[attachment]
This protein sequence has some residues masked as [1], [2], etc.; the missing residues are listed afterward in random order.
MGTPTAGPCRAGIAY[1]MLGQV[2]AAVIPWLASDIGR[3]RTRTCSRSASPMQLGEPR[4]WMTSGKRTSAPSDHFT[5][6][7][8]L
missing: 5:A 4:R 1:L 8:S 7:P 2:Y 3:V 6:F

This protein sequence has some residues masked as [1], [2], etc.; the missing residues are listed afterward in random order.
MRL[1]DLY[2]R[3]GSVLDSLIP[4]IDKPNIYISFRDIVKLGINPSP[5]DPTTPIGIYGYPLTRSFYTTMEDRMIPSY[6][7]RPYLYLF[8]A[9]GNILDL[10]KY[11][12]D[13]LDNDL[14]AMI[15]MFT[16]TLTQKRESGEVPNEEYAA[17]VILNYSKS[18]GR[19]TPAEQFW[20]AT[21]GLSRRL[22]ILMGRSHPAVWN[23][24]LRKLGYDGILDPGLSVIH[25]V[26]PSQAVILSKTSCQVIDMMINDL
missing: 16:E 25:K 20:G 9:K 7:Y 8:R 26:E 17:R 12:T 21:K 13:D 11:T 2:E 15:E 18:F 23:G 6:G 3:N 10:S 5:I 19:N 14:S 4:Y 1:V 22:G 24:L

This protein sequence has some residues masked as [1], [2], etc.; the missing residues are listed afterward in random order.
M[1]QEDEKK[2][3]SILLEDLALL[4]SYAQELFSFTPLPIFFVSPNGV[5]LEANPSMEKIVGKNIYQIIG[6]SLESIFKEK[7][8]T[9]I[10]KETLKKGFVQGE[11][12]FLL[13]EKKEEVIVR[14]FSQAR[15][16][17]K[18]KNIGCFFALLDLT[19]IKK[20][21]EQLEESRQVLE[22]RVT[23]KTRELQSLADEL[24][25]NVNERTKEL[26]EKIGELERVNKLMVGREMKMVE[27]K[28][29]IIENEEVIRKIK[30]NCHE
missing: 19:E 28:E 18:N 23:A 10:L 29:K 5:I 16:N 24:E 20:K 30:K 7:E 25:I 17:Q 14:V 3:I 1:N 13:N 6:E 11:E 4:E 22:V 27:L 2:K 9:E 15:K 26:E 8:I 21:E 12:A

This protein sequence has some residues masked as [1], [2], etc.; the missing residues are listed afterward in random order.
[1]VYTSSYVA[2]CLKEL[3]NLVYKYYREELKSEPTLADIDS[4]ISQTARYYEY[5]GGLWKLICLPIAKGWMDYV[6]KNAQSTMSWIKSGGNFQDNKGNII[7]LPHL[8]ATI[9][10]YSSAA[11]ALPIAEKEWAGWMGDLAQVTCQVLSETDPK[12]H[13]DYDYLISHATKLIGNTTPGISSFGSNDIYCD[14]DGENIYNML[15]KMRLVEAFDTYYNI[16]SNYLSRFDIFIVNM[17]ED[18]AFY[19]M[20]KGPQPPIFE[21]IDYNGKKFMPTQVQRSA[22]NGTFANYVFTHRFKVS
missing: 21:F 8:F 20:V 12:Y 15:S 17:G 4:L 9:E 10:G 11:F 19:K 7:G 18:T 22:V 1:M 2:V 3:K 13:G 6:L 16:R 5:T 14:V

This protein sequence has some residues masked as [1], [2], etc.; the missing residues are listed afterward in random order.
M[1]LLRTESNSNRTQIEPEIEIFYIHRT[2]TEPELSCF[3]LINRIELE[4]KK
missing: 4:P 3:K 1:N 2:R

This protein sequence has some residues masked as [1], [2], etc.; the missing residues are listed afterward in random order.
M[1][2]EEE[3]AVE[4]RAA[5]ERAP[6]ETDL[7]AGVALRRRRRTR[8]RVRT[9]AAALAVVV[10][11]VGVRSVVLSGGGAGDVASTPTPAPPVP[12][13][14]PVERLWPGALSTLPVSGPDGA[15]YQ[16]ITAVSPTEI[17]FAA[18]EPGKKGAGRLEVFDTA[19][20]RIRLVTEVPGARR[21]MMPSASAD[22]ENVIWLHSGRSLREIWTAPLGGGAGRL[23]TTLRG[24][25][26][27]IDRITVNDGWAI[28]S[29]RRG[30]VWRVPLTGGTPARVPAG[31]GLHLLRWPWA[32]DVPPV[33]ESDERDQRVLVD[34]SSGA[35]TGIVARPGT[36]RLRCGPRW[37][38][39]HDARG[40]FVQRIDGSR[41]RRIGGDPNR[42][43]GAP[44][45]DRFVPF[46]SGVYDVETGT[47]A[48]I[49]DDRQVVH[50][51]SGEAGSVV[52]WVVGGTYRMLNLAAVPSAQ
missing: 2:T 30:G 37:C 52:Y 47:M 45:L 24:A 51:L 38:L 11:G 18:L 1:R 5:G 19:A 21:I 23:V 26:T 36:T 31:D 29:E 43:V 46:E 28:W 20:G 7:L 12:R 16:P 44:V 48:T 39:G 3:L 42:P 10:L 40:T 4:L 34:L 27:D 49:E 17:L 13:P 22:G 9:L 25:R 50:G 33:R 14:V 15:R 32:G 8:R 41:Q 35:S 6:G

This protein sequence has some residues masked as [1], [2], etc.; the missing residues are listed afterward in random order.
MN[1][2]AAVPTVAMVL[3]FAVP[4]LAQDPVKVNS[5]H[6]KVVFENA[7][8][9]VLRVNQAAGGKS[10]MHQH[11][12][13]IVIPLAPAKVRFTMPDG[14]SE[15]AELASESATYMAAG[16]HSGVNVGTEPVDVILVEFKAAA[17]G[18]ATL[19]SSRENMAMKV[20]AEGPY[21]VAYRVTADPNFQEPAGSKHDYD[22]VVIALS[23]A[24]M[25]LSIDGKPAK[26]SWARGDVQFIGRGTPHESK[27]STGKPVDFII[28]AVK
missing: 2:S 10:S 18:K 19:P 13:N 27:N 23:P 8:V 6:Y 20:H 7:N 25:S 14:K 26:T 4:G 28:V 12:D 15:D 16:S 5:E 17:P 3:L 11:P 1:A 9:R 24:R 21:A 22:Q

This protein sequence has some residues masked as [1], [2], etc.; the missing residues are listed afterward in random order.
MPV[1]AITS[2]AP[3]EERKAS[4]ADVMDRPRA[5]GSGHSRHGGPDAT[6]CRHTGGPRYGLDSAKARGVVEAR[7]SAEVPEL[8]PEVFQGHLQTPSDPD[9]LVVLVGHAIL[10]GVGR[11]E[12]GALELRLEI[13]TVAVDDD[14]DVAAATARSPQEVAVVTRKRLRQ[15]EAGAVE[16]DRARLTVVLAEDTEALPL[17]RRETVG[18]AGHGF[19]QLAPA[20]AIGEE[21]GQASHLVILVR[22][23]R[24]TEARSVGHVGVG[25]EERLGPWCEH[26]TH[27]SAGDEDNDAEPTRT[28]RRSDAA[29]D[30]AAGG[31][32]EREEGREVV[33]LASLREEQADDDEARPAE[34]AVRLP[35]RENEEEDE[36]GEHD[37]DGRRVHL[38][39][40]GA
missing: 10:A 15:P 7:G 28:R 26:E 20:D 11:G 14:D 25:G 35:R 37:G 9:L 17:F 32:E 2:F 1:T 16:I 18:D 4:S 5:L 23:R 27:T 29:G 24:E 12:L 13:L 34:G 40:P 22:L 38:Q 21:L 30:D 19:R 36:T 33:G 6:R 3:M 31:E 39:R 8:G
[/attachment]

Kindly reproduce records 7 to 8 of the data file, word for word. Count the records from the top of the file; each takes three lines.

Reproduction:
This protein sequence has some residues masked as [1], [2], etc.; the missing residues are listed afterward in random order.
MN[1][2]AAVPTVAMVL[3]FAVP[4]LAQDPVKVNS[5]H[6]KVVFENA[7][8][9]VLRVNQAAGGKS[10]MHQH[11][12][13]IVIPLAPAKVRFTMPDG[14]SE[15]AELASESATYMAAG[16]HSGVNVGTEPVDVILVEFKAAA[17]G[18]ATL[19]SSRENMAMKV[20]AEGPY[21]VAYRVTADPNFQEPAGSKHDYD[22]VVIALS[23]A[24]M[25]LSIDGKPAK[26]SWARGDVQFIGRGTPHESK[27]STGKPVDFII[28]AVK
missing: 2:S 10:S 18:K 19:P 13:N 27:N 23:P 8:V 6:Y 20:H 7:N 25:S 14:K 26:T 4:G 28:V 12:D 15:D 16:S 5:E 17:P 3:L 11:P 1:A 9:R 24:R 21:A 22:Q

This protein sequence has some residues masked as [1], [2], etc.; the missing residues are listed afterward in random order.
MPV[1]AITS[2]AP[3]EERKAS[4]ADVMDRPRA[5]GSGHSRHGGPDAT[6]CRHTGGPRYGLDSAKARGVVEAR[7]SAEVPEL[8]PEVFQGHLQTPSDPD[9]LVVLVGHAIL[10]GVGR[11]E[12]GALELRLEI[13]TVAVDDD[14]DVAAATARSPQEVAVVTRKRLRQ[15]EAGAVE[16]DRARLTVVLAEDTEALPL[17]RRETVG[18]AGHGF[19]QLAPA[20]AIGEE[21]GQASHLVILVR[22][23]R[24]TEARSVGHVGVG[25]EERLGPWCEH[26]TH[27]SAGDEDNDAEPTRT[28]RRSDAA[29]D[30]AAGG[31][32]EREEGREVV[33]LASLREEQADDDEARPAE[34]AVRLP[35]RENEEEDE[36]GEHD[37]DGRRVHL[38][39][40]GA
missing: 10:A 15:P 7:G 28:R 26:E 20:D 11:G 14:D 25:G 35:R 37:G 9:L 17:F 32:E 2:F 1:T 16:I 18:D 4:S 5:L 23:R 27:T 29:G 24:E 12:L 13:L 34:G 40:P 22:L 38:Q 21:L 30:D 19:R 36:T 33:G 6:R 3:M 31:E 39:R 8:G